Simon’s Lavender Titanium Haley Cycles 29+ Rigid MTB

Santa Fe has long been a hub for travelers and this year, we’ve seen a good amount of cyclists roll through town while on their vacations and holidays. Most people just want to go out for a pedal and some bring a special bike. Simon is the latter, bringing along with him a really beautiful titanium 29+ rigid MTB, built by a company with a small internet presence called Haley Cycles. Let’s take a look at this beaut below.

Haley Cycles is a brand that outsources its bikes to a US titanium framebuilder in Colorado who has been making frames for over 25 years. They offer stock and custom frames at no up-charge. A custom or stock titanium frame is $4,499 (frame and ENVE fork) no matter how you cut it. If you want to add extra bottle bosses, rack mounts, or a beautiful chainstay yoke, or custom colors in your paint job, the price stays the same. This novel concept arose from Haley Cycles’ owner Ming Tan’s lifelong work in the industry and a desire to create simple, beautiful machines, in the USA without the nickel and dime process.

Ming’s company hasn’t really “taken off” so to speak but it’s a growing company. They primarily make gravel and road bikes but as you can see here, Simon commissioned them to build him up a slick 29+ rigid mountain bike, with provisions for touring. See all those little bosses welded to the underside of the top tube and upper down tube? Yeah… no upcharge.

With the pandemic causing absurd product delays, Simon was lucky enough to get his mitts on a SRAM AXS kit and some MUSA goodies from White Industries. To up the ante, he bought some eeWing cranks and sent them off to Agave Finishworks for a custom ano job. Magura brakes have stock in the USA and have been a great option for those looking to try a different, and some would argue, better, brand of stoppers. The Why Cycles ti handlebars and King Cages just added the proverbial cherry on top of this ti machine. The biggest hurdle, as many 29+ owners know, was finding tires.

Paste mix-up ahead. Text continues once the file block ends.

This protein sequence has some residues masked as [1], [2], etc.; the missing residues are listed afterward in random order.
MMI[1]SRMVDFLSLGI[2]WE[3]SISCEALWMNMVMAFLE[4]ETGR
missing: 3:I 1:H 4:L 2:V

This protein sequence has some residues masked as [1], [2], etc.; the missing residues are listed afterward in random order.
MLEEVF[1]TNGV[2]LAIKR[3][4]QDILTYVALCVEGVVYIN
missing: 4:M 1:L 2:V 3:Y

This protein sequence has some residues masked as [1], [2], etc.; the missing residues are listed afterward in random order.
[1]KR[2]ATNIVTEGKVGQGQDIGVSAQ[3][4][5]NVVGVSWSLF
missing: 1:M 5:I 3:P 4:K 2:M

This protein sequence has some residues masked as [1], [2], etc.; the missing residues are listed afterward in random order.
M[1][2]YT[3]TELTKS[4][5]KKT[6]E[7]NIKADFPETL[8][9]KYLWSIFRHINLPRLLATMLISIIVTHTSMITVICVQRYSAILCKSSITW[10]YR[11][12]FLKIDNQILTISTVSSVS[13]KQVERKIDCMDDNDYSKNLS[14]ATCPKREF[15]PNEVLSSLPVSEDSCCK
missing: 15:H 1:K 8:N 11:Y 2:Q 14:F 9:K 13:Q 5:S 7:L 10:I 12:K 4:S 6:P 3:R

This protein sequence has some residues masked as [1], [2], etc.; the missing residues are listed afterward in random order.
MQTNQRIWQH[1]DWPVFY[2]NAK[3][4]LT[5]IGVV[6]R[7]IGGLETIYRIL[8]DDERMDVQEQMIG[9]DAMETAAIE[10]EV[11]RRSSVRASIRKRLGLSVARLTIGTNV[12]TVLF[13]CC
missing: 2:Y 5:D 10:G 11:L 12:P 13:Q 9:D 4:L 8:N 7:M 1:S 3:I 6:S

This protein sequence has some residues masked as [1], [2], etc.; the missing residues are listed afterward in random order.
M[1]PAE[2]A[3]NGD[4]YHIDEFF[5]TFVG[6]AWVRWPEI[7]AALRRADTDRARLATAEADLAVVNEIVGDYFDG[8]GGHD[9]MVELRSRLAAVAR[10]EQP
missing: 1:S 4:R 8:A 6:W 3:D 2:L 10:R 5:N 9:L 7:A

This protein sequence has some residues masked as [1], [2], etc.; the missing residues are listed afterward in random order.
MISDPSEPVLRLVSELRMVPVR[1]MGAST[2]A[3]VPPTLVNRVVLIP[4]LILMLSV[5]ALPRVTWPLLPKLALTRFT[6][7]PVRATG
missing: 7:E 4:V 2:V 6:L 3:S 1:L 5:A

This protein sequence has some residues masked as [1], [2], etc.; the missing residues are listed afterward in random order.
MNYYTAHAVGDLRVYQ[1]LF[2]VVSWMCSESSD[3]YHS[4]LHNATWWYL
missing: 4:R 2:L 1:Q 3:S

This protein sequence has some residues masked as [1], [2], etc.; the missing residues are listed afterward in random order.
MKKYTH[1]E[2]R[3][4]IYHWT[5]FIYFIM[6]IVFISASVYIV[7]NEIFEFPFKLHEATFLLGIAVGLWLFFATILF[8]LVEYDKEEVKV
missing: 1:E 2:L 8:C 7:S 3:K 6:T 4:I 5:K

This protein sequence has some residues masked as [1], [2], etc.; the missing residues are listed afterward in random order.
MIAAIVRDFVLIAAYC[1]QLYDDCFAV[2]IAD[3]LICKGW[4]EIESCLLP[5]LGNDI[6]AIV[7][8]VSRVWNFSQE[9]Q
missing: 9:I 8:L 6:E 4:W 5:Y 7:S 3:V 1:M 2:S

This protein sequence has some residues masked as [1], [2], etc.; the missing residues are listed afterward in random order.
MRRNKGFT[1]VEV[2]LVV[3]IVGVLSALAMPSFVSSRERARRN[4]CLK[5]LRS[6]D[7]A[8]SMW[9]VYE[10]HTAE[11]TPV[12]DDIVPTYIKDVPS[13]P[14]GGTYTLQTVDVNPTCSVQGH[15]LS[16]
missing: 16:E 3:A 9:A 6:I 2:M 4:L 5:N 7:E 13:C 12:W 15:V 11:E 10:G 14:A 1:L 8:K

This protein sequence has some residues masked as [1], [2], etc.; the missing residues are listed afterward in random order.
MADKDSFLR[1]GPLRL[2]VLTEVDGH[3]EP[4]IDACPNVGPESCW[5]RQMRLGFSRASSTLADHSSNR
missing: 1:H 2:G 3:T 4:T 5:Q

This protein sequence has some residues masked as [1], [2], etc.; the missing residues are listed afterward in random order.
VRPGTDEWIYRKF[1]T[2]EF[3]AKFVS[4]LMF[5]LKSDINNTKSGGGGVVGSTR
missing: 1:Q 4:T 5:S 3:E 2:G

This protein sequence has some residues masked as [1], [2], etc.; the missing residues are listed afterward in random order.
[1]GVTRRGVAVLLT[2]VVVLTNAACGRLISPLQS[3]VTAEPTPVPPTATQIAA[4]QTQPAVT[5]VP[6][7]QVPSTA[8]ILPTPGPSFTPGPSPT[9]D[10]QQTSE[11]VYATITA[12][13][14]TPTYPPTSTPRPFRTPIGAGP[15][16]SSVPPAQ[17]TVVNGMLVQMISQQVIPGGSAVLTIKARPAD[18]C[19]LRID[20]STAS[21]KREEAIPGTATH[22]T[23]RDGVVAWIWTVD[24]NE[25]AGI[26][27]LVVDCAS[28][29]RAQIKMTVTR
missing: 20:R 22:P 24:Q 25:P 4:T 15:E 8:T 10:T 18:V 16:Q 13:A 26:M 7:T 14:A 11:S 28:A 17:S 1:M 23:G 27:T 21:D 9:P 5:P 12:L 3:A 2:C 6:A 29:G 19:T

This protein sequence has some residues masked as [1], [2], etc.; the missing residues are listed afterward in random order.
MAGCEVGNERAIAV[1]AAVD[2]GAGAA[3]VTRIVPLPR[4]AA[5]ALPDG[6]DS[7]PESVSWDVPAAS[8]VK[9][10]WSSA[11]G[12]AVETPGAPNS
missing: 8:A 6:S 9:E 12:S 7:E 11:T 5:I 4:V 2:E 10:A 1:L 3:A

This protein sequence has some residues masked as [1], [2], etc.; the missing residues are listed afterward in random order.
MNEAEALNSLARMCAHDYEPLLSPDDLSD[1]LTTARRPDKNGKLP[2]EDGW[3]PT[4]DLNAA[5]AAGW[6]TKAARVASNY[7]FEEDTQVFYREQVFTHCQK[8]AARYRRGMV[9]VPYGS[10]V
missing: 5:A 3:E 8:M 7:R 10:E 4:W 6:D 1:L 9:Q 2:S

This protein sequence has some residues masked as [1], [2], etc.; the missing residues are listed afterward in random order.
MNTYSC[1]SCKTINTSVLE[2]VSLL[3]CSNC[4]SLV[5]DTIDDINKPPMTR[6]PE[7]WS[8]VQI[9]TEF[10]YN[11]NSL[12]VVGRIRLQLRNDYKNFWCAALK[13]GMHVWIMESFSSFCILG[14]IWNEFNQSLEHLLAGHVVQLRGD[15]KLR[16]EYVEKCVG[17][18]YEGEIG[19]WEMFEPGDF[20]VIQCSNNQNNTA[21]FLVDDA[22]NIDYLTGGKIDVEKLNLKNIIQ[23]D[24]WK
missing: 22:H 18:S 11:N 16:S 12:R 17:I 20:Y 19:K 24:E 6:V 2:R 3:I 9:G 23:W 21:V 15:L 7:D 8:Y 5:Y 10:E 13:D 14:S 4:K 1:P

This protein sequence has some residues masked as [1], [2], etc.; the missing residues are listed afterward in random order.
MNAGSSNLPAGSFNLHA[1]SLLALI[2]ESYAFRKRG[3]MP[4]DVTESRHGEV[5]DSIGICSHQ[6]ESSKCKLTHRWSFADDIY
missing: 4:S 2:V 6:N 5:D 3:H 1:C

As quickly as the industry adopted this ideal touring bike tire platform, it seems to have abandoned it. My personal conversations with brands left me a bit skeptical of its lifespan as a viable platform. Perhaps you heard about how a lot of big companies laid off their employees during the pandemic? I still feel a cynical sense that tire manufacturers similarly trimmed the fat from their own tire lineups.

Doom and gloom over 29+ aside, Simon just came off a two-week road trip through Southern Utah where he took on as much red dirt singletrack as possible, putting this new machine to the test through and through. You can’t tell from the photos, because he gave it a proper cleaning before meeting up with me Sunday night, but this bike has seen some shit in its short-lived life. A few paint chips are the only signs of the backcountry bliss Simon experienced on this titanium shred sled and you might be able to see some red smudges in some of these photos if you look closely.

I love titanium parts and frames. In an era where people seem to be considering the shelf life of their purchases more and more, titanium just makes sense. If it gets worn out visually, you can blast it and repaint it if you want, or run it raw. It won’t rust or corrode in any way, is hard to dent, and pending a catastrophic failure, it’ll be harder to get rid of than that boa constrictor your mom bought you when you were 14…

Haley Cycles makes titanium bicycle frames in the USA built to suit your needs, wants, and desires, all at a solid pricepoint of $4,499 with an ENVE fork. You can upgrade to a higher quality titanium tubeset for $4,999 as well. If you’re interested in a pandemic project, holler at them, just don’t yell at your local bike shop over the parts shortages… ;-)